Melita responds to demand for faster and better internet access

Melita has invested in a new link to Milan through one of the world’s best providers to cater for the demand of increasingly better internet access in Malta.

Melita has invested in a new link to Milan through one of the world’s best providers to cater for the demand of increasingly better internet access in Malta.

More video content and more devices connected to the internet are driving the demand for better access, leading Melita to invest in a new international link to Milan through Level 3, one of the only six so-called tier 1 data operators in the world which counts tech giants such as Apple and Netflix among its clients.

“Internet traffic continues to grow apace driven by, among others, more video content and more devices being connected to the web. As the internet traffic volume continues to grow, Melita decided this was the right moment to take its next steps in strengthening its international connectivity,” Melita chief technical officer Simon Montanaro explained.

“The new link improves services for a growing segment of business customers, particularly in the igaming and financial services sector, who run their business over the web and for whom the quality of international connectivity is critical.

“The link also complements work carried out by Melita in recent years on speed upgrades, not least raising the minimum entry speeds in bundles to 30Mbps and providing nationwide access to 100Mbps download speeds.”

The new link goes through Melita’s head-end at Madliena, through its submarine data cable connecting Malta to Sicily and complements the older link which had been in use for years.

While the new link to Milan with Level 3 has, by far, the more comprehensive reach and scale globally, the older link through Wind International Services has excellent services in Italy and this country is a popular destination for local traffic. A second link increases the resiliency of the internet services provided.

“The Government has adopted a clear vision for Malta to become a Smart Island and Melita supports and endorses this ambition. Malta’s physical isolation as an island state detached from mainland Europe drives the need for continuous improvements in international connectivity,” Mr Montanaro added.

Apart from investing in its core infrastructure and international connectivity, Melita has been piloting high-speed Internet access through public Wi-Fi hotspots. The aim is to provide its customers a seamless experience both at home and outside.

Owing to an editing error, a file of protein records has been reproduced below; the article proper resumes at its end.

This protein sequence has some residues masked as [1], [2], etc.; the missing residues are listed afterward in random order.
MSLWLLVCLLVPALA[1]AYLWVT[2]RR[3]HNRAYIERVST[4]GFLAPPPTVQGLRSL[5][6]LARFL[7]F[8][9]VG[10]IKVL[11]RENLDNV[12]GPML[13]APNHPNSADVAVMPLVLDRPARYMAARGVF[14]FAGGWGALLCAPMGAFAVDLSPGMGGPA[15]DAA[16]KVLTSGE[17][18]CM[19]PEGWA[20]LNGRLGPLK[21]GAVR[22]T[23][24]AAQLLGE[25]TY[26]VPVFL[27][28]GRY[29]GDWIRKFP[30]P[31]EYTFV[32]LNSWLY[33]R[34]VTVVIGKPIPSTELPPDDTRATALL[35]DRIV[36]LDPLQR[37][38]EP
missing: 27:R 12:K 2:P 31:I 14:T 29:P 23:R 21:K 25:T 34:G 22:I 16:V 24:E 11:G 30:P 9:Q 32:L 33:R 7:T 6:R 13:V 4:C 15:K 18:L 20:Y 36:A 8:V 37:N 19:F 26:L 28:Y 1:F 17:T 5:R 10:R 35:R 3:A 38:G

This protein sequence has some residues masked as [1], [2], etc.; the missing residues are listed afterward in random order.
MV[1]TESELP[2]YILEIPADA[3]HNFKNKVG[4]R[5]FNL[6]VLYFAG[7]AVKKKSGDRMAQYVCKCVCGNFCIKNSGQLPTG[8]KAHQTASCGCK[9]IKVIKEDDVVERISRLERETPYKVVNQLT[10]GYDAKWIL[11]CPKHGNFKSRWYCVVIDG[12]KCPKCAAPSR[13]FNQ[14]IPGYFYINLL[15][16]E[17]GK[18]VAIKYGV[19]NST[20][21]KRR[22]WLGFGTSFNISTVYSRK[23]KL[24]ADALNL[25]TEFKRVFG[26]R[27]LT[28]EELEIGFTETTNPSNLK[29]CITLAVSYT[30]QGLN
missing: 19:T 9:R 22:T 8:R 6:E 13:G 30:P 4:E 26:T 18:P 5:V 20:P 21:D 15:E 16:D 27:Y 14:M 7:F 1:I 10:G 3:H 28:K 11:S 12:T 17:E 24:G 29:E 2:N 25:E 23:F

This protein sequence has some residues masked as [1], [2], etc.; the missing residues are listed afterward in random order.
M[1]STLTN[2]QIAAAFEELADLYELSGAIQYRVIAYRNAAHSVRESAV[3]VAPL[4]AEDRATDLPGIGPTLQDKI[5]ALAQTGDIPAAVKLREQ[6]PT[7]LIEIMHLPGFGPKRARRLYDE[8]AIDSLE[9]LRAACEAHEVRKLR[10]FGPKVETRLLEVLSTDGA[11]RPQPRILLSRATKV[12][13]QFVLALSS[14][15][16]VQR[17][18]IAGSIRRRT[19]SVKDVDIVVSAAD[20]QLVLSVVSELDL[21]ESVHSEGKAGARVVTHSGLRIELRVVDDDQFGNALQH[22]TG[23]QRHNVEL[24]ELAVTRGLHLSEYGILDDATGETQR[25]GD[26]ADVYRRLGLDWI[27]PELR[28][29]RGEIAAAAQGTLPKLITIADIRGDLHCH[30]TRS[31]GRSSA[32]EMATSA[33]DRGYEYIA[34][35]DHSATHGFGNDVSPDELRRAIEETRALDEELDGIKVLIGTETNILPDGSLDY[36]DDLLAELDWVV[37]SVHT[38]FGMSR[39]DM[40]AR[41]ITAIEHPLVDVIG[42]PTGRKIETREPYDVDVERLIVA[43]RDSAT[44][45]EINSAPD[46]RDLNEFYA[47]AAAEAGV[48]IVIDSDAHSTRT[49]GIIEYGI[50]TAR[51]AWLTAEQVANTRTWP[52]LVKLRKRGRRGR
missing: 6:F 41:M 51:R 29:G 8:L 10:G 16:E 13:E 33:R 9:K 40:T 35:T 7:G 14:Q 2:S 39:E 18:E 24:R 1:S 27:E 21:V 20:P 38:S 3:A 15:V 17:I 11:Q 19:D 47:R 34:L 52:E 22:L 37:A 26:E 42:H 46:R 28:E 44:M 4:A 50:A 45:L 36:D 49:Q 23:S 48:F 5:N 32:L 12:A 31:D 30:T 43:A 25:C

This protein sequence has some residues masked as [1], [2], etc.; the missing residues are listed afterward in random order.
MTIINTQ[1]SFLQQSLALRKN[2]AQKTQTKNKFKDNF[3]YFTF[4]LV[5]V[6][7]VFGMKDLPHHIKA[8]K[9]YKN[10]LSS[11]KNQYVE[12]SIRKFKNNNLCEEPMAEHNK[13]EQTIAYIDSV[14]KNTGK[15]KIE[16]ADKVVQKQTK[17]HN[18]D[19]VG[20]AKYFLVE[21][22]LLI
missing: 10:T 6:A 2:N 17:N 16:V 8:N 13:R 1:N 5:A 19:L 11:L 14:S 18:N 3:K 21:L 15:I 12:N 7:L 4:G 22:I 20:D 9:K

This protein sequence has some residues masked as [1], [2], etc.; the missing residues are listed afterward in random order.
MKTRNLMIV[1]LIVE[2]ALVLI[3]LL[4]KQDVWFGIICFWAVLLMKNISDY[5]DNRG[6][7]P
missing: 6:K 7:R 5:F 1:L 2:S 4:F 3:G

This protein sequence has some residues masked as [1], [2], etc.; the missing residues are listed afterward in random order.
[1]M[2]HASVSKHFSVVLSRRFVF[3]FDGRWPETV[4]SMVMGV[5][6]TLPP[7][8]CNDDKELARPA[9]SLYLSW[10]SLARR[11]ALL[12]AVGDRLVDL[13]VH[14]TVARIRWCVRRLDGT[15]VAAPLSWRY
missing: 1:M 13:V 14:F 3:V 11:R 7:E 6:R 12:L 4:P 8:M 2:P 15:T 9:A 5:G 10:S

Melita’s chief technology officer revealed that “the first pilot projects went well and taught us lessons which are necessary to assimilate into our designs. In particular we had the opportunity to test the service in normal circumstances as well as under severe traffic conditions. We spent considerable time collecting feedback on customer experience, from Wi-Fi discovery, to log-in and usage – all of which vary from one handset and operating system to another.

“As the objective is to provide a truly integrated experience there is plenty of effort necessary from a core and transport layer perspective. Work is ongoing.

“There are also some changes in standards that require us to revisit our roadmap. Melita is currently engaged in dialogue with equipment vendors and the actual rollout is dependent on the outcome of these discussions.”

Melita’s efforts in the field of broadband internet access have been recognised by independent reviewers. As at the end of October, independent international website showed that the average internet download speed for Melita’s customers reaches almost 23 Mbps as opposed to an EU average of 16Mbps and a local average of 17 Megabits.

More than 20,000 tests were performed by clients using their home or office computers to help establish the average download speeds.

The operator has also scored an exceptional 98.5 per cent rating on the ‘Promise Index’ meaning that practically, all customers enjoy the broadband speed they pay for.


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